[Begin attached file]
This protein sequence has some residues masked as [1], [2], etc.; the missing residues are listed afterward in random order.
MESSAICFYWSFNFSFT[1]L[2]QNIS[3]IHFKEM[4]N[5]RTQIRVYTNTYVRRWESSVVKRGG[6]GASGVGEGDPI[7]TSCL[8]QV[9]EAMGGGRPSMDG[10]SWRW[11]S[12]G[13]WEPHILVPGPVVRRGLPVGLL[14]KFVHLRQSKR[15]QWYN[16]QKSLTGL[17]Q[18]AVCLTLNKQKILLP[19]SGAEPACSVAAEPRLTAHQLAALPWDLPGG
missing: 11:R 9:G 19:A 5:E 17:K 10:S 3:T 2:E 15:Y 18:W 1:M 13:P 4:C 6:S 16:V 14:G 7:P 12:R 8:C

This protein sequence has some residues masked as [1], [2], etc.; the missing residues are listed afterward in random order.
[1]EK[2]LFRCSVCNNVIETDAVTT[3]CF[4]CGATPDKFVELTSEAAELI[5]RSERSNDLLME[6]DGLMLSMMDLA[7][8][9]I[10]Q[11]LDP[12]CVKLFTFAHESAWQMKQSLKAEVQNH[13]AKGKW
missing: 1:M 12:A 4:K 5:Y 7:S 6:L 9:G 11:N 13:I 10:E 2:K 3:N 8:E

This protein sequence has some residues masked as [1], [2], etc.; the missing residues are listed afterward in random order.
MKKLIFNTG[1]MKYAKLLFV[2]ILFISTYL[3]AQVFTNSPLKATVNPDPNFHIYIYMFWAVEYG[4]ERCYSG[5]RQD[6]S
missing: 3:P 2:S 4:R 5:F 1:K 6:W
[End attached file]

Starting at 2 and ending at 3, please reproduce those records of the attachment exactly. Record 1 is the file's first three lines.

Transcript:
This protein sequence has some residues masked as [1], [2], etc.; the missing residues are listed afterward in random order.
[1]EK[2]LFRCSVCNNVIETDAVTT[3]CF[4]CGATPDKFVELTSEAAELI[5]RSERSNDLLME[6]DGLMLSMMDLA[7][8][9]I[10]Q[11]LDP[12]CVKLFTFAHESAWQMKQSLKAEVQNH[13]AKGKW
missing: 1:M 12:A 4:K 5:Y 7:S 6:L 9:G 11:N 13:I 10:E 2:K 3:N 8:E

This protein sequence has some residues masked as [1], [2], etc.; the missing residues are listed afterward in random order.
MKKLIFNTG[1]MKYAKLLFV[2]ILFISTYL[3]AQVFTNSPLKATVNPDPNFHIYIYMFWAVEYG[4]ERCYSG[5]RQD[6]S
missing: 3:P 2:S 4:R 5:F 1:K 6:W